Byron Berline

BerlineBerline started playing  fiddle at age five, and quickly developed a talent for it. In 1965 he recorded the album Pickin’ and Fiddlin’ with the Dillards. That same year he met Bill Monroe at the Newport Folk Festival, and was offered a job with the Bluegrass Boys, but he turned it down because he had to finish his education. He was graduated from the University of Oklahoma in 1967 with a teaching degree in Physical Education, and joined the Bluegrass Boys shortly after.

In September 1967 he was drafted by the U.S. Army. After his discharge two years later, he joined Dillard & Clark on the album Through the Morning, Through the Night. In 1969 he moved to Southern California. Berline won the National Oldtime Fiddle Contest Championship in 1970 in Weiser, Idaho, and went on to win two more titles.

While in California he joined The Flying Burrito Brothers in 1971, recording two albums—Last of the Red Hot Burritos (Live), and Six Days On the Road: Live in Amsterdam. After the Burritos’ breakup Berline briefly worked with Stephen Stills’ band Manassas (which included several other Burritos’ alumni), contributing to several songs on their debut album. He formed the Country Gazette early in 1972, together with Alan Munde, Kenny Werz, and Roger Bush.

Berline joined forces with guitarist Dan Crary, banjo player John Hickman and a young Vince Gill on mandolin, and others, to form Byron Berline and Sundance. Live at McCabes was released in 1978. He had a small role as a country musician in the 1979 film, The Rose.

Berline collaborated with banjo player John Hickman and guitarist Dan Crary to form the band Berline, Crary, and Hickman; with the addition of Steve Spurgin and John Moore, that band later became known as California. California was named the International Bluegrass Music Association Instrumental Group of the Year in 1992, 1993 and 1994.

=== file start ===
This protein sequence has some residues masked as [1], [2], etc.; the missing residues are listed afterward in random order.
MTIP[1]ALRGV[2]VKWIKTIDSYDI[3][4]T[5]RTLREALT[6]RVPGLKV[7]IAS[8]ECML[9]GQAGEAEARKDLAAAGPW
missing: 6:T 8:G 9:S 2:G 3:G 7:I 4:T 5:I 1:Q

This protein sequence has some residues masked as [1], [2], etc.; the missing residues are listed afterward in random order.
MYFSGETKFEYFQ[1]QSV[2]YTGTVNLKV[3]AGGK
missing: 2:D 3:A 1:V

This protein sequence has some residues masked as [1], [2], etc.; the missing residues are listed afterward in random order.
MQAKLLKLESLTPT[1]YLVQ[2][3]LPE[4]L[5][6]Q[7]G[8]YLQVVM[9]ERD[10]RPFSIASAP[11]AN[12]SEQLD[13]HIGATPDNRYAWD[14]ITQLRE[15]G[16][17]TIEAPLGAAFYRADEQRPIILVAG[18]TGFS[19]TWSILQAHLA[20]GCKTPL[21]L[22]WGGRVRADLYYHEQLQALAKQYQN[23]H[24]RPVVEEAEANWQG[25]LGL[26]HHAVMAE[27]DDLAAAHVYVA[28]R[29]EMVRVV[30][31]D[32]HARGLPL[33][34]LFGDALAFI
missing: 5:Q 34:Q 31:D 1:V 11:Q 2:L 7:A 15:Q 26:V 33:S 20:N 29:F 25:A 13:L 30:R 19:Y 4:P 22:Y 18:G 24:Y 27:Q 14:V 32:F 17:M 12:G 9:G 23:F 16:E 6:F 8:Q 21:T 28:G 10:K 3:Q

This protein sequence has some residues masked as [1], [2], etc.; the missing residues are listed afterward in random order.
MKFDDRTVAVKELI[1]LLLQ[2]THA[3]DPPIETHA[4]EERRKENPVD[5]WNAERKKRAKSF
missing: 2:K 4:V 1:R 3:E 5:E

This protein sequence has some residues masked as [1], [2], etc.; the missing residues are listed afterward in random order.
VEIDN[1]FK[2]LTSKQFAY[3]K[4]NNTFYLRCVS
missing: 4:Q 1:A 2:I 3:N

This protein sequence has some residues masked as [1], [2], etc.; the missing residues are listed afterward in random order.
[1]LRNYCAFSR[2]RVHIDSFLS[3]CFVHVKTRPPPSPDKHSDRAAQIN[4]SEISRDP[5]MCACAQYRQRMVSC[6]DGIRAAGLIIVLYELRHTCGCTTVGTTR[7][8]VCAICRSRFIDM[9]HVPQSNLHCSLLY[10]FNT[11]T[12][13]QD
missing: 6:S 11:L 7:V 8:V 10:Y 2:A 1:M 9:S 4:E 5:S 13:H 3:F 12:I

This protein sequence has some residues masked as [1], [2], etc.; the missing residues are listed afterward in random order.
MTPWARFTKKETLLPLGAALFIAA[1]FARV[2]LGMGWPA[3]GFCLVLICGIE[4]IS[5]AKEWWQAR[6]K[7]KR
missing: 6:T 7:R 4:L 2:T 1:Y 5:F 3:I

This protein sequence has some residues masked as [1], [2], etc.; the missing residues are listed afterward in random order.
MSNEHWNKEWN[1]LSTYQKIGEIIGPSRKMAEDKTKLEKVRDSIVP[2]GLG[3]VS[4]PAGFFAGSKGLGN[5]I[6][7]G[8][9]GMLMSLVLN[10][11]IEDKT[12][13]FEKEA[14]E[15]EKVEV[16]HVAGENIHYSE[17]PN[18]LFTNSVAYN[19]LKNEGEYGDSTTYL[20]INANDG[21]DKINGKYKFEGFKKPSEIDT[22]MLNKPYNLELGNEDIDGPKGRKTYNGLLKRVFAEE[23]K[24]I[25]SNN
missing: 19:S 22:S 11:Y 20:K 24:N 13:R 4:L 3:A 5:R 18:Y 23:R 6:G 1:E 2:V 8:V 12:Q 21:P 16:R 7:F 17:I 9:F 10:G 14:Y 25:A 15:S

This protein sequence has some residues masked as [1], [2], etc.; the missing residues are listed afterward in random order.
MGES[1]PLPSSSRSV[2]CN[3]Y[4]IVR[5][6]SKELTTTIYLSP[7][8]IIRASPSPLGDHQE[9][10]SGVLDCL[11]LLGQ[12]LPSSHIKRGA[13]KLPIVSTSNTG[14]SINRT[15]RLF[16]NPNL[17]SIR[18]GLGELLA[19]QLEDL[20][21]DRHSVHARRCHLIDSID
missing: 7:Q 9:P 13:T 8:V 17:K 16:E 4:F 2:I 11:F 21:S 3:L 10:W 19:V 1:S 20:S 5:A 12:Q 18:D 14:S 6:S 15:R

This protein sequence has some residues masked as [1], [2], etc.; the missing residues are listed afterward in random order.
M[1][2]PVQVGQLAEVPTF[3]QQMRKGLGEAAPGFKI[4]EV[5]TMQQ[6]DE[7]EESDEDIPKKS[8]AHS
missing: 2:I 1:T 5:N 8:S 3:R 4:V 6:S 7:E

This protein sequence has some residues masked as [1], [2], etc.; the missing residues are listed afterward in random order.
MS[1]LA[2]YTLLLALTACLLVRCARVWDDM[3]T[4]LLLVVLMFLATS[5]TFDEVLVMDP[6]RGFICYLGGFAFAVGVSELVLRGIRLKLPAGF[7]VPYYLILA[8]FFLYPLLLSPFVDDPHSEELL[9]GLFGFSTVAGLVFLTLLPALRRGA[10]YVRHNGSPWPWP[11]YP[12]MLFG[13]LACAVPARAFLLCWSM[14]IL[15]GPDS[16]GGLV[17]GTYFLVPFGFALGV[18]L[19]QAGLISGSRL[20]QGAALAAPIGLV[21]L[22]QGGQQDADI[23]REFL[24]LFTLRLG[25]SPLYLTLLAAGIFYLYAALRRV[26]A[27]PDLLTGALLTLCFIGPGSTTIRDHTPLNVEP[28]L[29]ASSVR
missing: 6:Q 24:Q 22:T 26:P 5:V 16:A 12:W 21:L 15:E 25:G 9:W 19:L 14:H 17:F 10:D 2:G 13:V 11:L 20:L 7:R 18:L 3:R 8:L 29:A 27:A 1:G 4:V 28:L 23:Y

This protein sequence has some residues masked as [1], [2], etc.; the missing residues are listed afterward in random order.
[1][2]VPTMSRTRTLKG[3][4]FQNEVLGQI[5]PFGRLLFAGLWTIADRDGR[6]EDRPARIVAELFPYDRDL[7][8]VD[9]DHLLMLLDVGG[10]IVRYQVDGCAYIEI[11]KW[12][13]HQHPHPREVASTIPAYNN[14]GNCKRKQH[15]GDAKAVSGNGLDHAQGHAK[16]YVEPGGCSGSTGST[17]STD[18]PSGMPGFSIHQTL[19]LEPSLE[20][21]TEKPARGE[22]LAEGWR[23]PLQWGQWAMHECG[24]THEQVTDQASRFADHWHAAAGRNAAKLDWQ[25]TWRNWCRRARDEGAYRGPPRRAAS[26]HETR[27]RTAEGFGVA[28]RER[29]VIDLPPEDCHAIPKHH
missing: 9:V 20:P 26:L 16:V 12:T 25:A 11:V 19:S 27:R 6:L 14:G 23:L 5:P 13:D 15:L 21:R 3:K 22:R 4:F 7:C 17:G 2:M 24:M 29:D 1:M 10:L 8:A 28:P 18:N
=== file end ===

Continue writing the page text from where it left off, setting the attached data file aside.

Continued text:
In April 1995, Berline moved to Guthrie, Oklahoma to open a fiddle shop called “Double Stop.” From the jam sessions on the upper floor, “The Byron Berline Band” was formed.

Two years later he founded the annual Oklahoma International Bluegrass Festival. The annual event is among the most acclaimed bluegrass festivals in the United States. Throughout the festival’s existence, Berline has brought an array of legendary bluegrass musicians to Guthrie, including Earl Scruggs, Ricky Skaggs and John Hartford. The OIBF has featured performances by famous international bluegrass artists including the Czech band Druhá Tráva, The Kruger Brothers, and The Japanese Bluegrass Band.

Berline recorded several solo albums, most notably Fiddle and a Song, which featured guest performances from Earl Scruggs, Bill Monroe, Vince Gill, and Mason Williams. In 1995, the album was nominated for a Grammy Award in the Best Bluegrass Album category. And “Sally Goodin” from that album was nominated for Best Country & Western Instrumental Performance.

Berline currently owns and operates the Double Stop Fiddle Shop in Guthrie, where Hickman works as luthier. Along with Jim Fish, Richard Sharp, Greg Burgess and Steve Short, they make up The Byron Berline Band. The band travels around the country and to Europe regularly, but continues to perform two concerts a month in Guthrie, entertaining residents of their home town.

In his career, Berline has recorded with most of the best known musicians of modern time, including The Rolling Stones, Bob Dylan, Elton John, The Byrds, Earl Scruggs, Dillard & Clark, Willie Nelson, Bill Monroe, Doc Watson, John Denver, Gene Clark, Rod Stewart, The Eagles, The Band, Vince Gill, Gram Parsons, Emmylou Harris, Tammy Wynette, Alabama, Mary Chapin Carpenter, The Dillards, Mason Williams, Stephen Stills, Bill Wyman, Manhattan Transfer, Joe Diffie, The Doobie Brothers, Lucinda Williams, Mickey Gilley, and more.

His music has also appeared in many television and film soundtracks, including Star Trek, Basic Instinct, Blaze, Back to the Future III, Stay Hungry, and Run Simon Run.